When you shop through links on our site, we may receive compensation. This educational content is not intended to be a substitute for professional medical advice.

The Ultimate 250+ List of Verbs: From A to Z

A comprehensive list of English verbs crafted to boost your linguistic prowess.

Are you embarking on the journey to master the English language and ready to learn everything about verbs? Are you looking for a list of verbs? You’re in the right place!

We use verbs every day, so it’s important to understand what a verb is and its role in speech.

In this post, I’ll walk you through what a verb is, the different types of verbs with a list of 254 verb examples, and how to use them in a sentence. Whether you’re trying to understand verbs to use in your own writing or help with your child’s homework, I’m here to guide you.

What Are Verbs?

A verb is an action word — it describes an action or something that can be done. Every sentence must contain a verb.

The verb can describe what a noun does, whether the noun is a person, place, or thing.

Below are sentences with the verb in bold:

  1. Lisa calls her friend on the phone — In this sentence, Lisa (the noun) calls (the verb).
  2. Canada is a large country — In this sentence, Canada (the noun) is linked to the word large (an adjective) using the word ‘is’ (the verb).
  3. The cup of water spills across the floor — In this sentence, the water (the noun) spills (the verb) onto the floor (another noun).

In fact, verbs can be a sentence on their own. For instance, “Dance!” or “Move!” are complete sentences containing just a verb.

As well as describing an action, verbs can also describe a state of being. This refers to non-action words that don’t contain movement. For instance: “Laura thought about her application.” While the word ‘thought’ doesn’t contain movement, it’s still something someone can do.

If you’re confused, ask yourself, “Can I (insert verb here)?” or “What is happening?” In the sentence, Laura thought about her application, the thought is what’s happening, and you can also think. Therefore, it’s a verb!

Types of Verbs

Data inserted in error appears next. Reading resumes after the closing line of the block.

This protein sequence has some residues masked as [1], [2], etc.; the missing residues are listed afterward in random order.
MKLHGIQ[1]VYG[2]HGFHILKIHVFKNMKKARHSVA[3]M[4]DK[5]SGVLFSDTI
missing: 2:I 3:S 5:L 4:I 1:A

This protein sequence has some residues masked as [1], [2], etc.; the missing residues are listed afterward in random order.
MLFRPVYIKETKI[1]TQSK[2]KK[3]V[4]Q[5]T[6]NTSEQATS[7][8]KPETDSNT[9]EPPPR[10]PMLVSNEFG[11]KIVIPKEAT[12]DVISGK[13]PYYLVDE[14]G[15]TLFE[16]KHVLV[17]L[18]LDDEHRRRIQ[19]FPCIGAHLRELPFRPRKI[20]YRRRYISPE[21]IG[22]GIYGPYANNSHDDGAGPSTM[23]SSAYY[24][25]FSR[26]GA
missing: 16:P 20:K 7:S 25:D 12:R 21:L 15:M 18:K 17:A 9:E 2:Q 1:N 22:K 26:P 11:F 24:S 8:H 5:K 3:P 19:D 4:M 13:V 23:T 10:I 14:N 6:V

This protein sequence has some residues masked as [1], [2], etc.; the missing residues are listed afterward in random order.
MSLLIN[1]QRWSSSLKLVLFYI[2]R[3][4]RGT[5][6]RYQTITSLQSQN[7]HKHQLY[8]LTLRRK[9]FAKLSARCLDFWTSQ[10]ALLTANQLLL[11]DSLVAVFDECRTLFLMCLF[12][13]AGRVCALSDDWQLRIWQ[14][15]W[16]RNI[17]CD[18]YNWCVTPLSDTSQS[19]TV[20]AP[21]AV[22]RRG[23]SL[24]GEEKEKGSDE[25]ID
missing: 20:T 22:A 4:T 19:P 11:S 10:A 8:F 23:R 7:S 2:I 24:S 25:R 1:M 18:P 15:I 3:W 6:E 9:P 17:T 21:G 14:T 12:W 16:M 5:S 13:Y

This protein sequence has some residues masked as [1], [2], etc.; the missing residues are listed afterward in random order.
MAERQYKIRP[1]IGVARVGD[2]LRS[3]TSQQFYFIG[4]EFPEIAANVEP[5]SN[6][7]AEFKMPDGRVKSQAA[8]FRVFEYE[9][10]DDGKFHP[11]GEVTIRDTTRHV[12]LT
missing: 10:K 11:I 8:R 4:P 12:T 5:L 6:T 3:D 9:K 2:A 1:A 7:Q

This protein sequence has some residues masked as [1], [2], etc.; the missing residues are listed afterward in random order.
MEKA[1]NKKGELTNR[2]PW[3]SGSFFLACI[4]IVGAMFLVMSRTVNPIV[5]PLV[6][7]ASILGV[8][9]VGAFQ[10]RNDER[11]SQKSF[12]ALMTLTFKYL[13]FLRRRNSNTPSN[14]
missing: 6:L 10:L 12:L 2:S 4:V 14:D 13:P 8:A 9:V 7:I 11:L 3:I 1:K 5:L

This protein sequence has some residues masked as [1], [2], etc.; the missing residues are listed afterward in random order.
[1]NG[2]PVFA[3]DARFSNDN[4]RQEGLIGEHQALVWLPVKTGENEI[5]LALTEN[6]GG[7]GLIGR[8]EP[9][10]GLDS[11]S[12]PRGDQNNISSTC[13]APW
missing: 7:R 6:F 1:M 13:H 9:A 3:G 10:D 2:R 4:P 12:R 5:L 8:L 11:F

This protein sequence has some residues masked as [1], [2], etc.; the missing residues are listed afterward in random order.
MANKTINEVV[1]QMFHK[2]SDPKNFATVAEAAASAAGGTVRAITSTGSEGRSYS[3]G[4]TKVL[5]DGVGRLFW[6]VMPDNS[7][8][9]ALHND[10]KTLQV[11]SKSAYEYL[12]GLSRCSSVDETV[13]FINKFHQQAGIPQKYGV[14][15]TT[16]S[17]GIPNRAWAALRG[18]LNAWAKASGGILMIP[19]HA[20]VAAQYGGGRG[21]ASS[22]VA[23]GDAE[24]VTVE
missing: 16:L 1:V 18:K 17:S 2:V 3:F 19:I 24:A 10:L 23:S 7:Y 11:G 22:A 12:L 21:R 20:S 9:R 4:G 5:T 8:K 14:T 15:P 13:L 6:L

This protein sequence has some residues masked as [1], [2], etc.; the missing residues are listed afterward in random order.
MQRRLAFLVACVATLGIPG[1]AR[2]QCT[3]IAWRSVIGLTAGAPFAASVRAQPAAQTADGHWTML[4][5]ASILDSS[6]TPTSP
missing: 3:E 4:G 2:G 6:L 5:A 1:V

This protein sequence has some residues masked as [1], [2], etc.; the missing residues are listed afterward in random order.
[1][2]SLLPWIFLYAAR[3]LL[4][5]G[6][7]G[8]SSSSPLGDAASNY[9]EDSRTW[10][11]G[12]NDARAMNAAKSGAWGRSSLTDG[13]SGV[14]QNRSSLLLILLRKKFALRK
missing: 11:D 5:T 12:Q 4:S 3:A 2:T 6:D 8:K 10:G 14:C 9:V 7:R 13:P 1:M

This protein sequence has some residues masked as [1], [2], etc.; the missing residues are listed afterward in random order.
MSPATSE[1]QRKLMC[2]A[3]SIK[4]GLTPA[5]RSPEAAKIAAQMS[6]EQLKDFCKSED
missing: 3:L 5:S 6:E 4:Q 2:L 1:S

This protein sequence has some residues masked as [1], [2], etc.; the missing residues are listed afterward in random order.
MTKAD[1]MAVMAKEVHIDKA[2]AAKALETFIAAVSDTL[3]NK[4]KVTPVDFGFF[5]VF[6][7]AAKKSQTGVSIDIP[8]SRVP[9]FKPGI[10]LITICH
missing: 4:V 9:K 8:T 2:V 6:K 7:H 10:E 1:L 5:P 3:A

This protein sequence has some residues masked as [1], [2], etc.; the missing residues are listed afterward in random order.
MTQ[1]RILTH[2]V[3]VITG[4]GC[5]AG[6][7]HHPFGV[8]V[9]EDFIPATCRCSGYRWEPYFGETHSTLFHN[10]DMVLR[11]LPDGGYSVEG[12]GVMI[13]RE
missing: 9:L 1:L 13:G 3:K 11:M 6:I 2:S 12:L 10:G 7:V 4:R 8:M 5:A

There are three main types of verbs: action, linking, and helping.

  • Action: Action verbs describe something that can be done using a physical or mental act.
  • Linking: Linking verbs describe a state of being and so are also called “being verbs”. They usually link a noun with a subject complement (something that describes the subject, like a noun or adjective).
  • Helping: Helping verbs work alongside other verbs to change a sentence’s meaning. This could change the tense of a verb, the mood, or the voice.

Action Verbs

Action verbs describe a physical or mental act. This includes words like run, call, swim, help, ignore, and listen. Most verbs are action verbs.

Action verbs are also referred to as dynamic verbs. If it helps, you can think of them as words that describe particular actions or temporary events, such as write, bathe, or talk.

If a person, place, or object can do the word, then it’s an action verb. For example, a girl can draw, a house can stink, and a scarf can wave. These are all action verbs.

Within the world of action verbs, you’ll also find physical or mental action verbs. I’ll break this down for you.

Physical Action Verbs

Physical action verbs are active things we can do with our bodies or a tool. They describe a physical action that we might use motion or another object to perform. For instance, “I fell down the hill” or “The teacher opened the book to page 85.”

Examples of Physical Action Verbs

Below is a list of 50 physical action verbs from A to Z:

  1. Act
  2. Flirt
  3. Lend
  4. Quack
  5. Unlock
  6. Avoid
  7. Graduate
  8. Lift
  9. Read
  10. Volunteer
  11. Brew
  12. Grasp
  13. Monitor
  14. Rewind
  15. Vote
  16. Bring
  17. Harvest
  18. Move
  19. Run
  20. Wait
  21. Cough
  22. Hit
  23. Nourish
  24. Spark
  25. Walk
  26. Cover
  27. Invite
  28. Nuzzle
  29. Swim
  30. Write
  31. Dive
  32. Juggle